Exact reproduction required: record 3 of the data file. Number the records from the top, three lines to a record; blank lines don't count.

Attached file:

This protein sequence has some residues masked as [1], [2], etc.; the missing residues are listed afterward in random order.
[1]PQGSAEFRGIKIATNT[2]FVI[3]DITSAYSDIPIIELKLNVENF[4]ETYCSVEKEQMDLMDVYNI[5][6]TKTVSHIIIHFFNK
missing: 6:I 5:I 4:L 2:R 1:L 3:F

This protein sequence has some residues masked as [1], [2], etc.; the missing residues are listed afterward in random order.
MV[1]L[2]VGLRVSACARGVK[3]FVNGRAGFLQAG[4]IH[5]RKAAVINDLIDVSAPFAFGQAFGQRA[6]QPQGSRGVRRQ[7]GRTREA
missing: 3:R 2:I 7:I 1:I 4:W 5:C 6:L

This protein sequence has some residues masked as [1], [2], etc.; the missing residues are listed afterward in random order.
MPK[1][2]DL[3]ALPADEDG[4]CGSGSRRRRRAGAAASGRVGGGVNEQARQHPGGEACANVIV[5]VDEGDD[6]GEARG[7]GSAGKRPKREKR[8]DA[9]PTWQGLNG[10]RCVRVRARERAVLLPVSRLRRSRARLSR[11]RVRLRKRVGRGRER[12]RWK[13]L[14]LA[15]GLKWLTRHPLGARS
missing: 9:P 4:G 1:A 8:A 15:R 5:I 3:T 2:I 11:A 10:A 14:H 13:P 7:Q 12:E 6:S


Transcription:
This protein sequence has some residues masked as [1], [2], etc.; the missing residues are listed afterward in random order.
MPK[1][2]DL[3]ALPADEDG[4]CGSGSRRRRRAGAAASGRVGGGVNEQARQHPGGEACANVIV[5]VDEGDD[6]GEARG[7]GSAGKRPKREKR[8]DA[9]PTWQGLNG[10]RCVRVRARERAVLLPVSRLRRSRARLSR[11]RVRLRKRVGRGRER[12]RWK[13]L[14]LA[15]GLKWLTRHPLGARS
missing: 9:P 4:G 1:A 8:A 15:R 5:I 3:T 2:I 11:A 10:A 14:H 13:P 7:Q 12:E 6:S